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USB 3.0 is one step closer to being included in our computers

It seems like everything uses USB today from cell phone chargers to keyboards, mice, printers, and cameras. What many really want are faster USB connections. USB 3.0 has been on the horizon for a while now and for a time the future of the specification and cross compatibility was unknown.

The USB 3.0 Promoters Group announced yesterday that the USB 3.0 specification was finally complete. The specification is a sort of roadmap that allows manufacturers to build controllers and products utilizing the USB 3.0 standard. The specification has now been turned over to the USB Implementers Forum, the managing body for USB specifications.

Members of the USB 3.0 promoters group including -- HP, Intel, Microsoft, NEC, ST-NXP, and Texas instruments -- have had a long road with accusations from non-forum members that it was keeping the completed specification from other manufacturers in order to give member companies a competitive edge in the market.

The accusations led AMD and NVIDIA to announce that they intended to begin work on their own open host controller for USB 3.0. This move was potentially catastrophic for USB 3.0 as different manufacturers would not have been able to guarantee compatibility across platforms for USB 3.0 devices.

USB-IF president and chairman Jeff Ravencraft said in a statement, "SuperSpeed USB is the next advancement in ubiquitous technology. Today’s consumers are using rich media and large digital files that need to be easily and quickly transferred from PCs to devices and vice versa. SuperSpeed USB meets the needs of everyone from the tech-savvy executive to the average home user."

The specification for USB 3.0 debuted at the SuperSpeed USB Developers Conference in San Jose on November 17. Among the new improvements that USB 3.0 will bring are higher data speeds and enhanced power efficiency.

The first USB 3.0 discrete controllers will be available in the second half of 2009 and the first consumer products using USB 3.0 are expected to be available in 2010. The first products to be commercially available for the specification will be flash drives, external hard drives, and digital music players.

Intel, AMD, and NVIDIA went around and around in June with accusations over how complete the open host controller specifications for USB 3.0 were. AMD and NVIDIA claimed the specification was complete and Intel wasn't releasing it in an attempt to gain a competitive edge. Intel maintained that the specification wasn't complete and when it was complete, they would release it to other manufacturers.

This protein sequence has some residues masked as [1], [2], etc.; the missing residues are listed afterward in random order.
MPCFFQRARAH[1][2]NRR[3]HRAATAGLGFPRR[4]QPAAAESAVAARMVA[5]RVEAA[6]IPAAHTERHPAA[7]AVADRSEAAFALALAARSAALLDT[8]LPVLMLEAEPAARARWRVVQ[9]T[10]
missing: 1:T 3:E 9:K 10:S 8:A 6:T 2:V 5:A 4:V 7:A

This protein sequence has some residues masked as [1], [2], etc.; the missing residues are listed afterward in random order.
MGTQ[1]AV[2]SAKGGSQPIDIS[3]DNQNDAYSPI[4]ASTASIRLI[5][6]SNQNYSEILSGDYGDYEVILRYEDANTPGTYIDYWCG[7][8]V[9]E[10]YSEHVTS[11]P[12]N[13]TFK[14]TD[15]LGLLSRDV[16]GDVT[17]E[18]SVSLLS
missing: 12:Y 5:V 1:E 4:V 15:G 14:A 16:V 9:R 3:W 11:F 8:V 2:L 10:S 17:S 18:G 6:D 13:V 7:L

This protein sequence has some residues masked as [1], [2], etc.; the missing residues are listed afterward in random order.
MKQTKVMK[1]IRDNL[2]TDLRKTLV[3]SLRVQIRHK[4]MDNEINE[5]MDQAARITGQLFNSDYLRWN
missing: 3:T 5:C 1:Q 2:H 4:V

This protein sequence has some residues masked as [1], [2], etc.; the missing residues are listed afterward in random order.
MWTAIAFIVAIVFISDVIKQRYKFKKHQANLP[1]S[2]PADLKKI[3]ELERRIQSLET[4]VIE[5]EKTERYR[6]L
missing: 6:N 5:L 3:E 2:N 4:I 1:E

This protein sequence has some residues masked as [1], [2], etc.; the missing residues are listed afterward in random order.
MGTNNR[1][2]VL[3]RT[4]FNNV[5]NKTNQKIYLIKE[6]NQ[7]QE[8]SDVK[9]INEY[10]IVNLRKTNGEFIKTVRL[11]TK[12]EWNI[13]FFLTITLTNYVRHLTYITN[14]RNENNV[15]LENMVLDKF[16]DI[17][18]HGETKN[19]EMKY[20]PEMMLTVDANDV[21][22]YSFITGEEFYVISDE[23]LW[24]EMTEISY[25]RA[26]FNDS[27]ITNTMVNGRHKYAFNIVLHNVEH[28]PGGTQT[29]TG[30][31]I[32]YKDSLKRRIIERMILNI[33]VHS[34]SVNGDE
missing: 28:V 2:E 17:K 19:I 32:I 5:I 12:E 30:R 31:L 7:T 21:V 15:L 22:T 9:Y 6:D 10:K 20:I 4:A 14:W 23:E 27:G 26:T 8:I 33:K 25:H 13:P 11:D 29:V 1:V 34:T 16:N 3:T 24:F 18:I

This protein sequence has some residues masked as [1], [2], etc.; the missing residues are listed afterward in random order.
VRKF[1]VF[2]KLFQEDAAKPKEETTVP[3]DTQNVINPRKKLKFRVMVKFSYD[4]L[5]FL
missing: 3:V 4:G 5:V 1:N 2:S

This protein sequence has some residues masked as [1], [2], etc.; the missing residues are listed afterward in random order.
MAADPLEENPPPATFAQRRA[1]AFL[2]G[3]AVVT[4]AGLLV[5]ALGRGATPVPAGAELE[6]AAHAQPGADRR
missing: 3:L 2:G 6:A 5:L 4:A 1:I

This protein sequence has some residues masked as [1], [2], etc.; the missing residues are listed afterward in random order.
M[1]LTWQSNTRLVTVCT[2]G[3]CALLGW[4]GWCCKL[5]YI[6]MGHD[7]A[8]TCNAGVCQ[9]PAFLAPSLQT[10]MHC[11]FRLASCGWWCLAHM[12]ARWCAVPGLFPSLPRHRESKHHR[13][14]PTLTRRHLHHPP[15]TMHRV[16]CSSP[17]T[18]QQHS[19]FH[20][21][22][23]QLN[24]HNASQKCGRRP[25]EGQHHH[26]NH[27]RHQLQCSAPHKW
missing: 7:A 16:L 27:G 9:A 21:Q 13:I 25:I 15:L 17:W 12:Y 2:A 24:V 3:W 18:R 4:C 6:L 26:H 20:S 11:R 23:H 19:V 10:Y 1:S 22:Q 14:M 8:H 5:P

This is what led AMD and NVIDIA to announce they were starting work on their own specification for USB 3.0 open host controller. Exactly how far the two firms went with their own specification was never announced. The competing specification was never made available and if the two firms did begin developing their own product and just haven’t released it yet, the project is certainly dead now. It's a safe bet that the first specification to market will be the standard for USB 3.0. An AMD source claimed that it was at work on its own specification in June.

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RE: SuperSpeed USB?
By Mr Perfect on 11/18/2008 3:31:57 PM , Rating: 5

The problem with these names is if you don't know what they correspond to, it's easy to get duped. How many average consumers do you think got stung because "USB Full-Speed!" sounded good, and they didn't know that Hi-Speed was, well, "fuller" then Full-Speed?

Sometimes you really need to let the engineers name things, not the marketing department.

RE: SuperSpeed USB?
By RandallMoore on 11/18/2008 4:48:31 PM , Rating: 3
Sometimes you really need to let the engineers name things, not the marketing department.

You hit the nail on the head with one of the biggest problems in commercial business these days. Too many idiots in charge of big decisions that are deemed "Too complicated for our low level, basic simpleton workers". That attitude in the workplace is such a hindrance.

RE: SuperSpeed USB?
By Alpha4 on 11/18/2008 5:37:19 PM , Rating: 2
They'll probably end up naming it after themselves.

RE: SuperSpeed USB?
By Cogman on 11/19/2008 12:37:41 AM , Rating: 2
Sad but true. Engineers like their lime light and hog it by naming everything they can after themselves. Who knows what RSA stands for? How about AVL, as in AVL Trees. Goldbacks principle, Eulers number. The list goes on.

Of course, Full speed and High speed seem more a method to try and confuse the consumer (not that hard).

RE: SuperSpeed USB?
By Motoman on 11/19/2008 12:03:03 PM , Rating: 2
...I'd be more OK with "USBob" than "Ultra Omegatron Uberspeed USB."

RE: SuperSpeed USB?
By BikeDude on 11/18/2008 6:08:19 PM , Rating: 3
I am beginning to fear that USB 3.0's moniker is all my fault.

Because, when it was announced that USB 2.0 products were to be labelled "Hi-Speed" I fired off a couple of angry e-mails to the USB-IF guys. I have to dig through my archives, but I fear I wrote "and what will you idiots name this thing the next time? SuperSpeed? SuperDuperSpeed?".

And go figure... They did.

Someone might want to trademark "SuperDuper-Speed". Just in case. :(

In any case, the logo will either be the letters USB wearing a cape, or the S in USB will be inside a yellow pentagon with a red outline. You have been warned.

RE: SuperSpeed USB?
By kensiko on 11/18/2008 7:45:05 PM , Rating: 2
Not only the average consumers, but technicians too!!

The technician where I work thought that Full speed was the USB2.0. I was the one to let him know it was not!

"There's no chance that the iPhone is going to get any significant market share. No chance." -- Microsoft CEO Steve Ballmer
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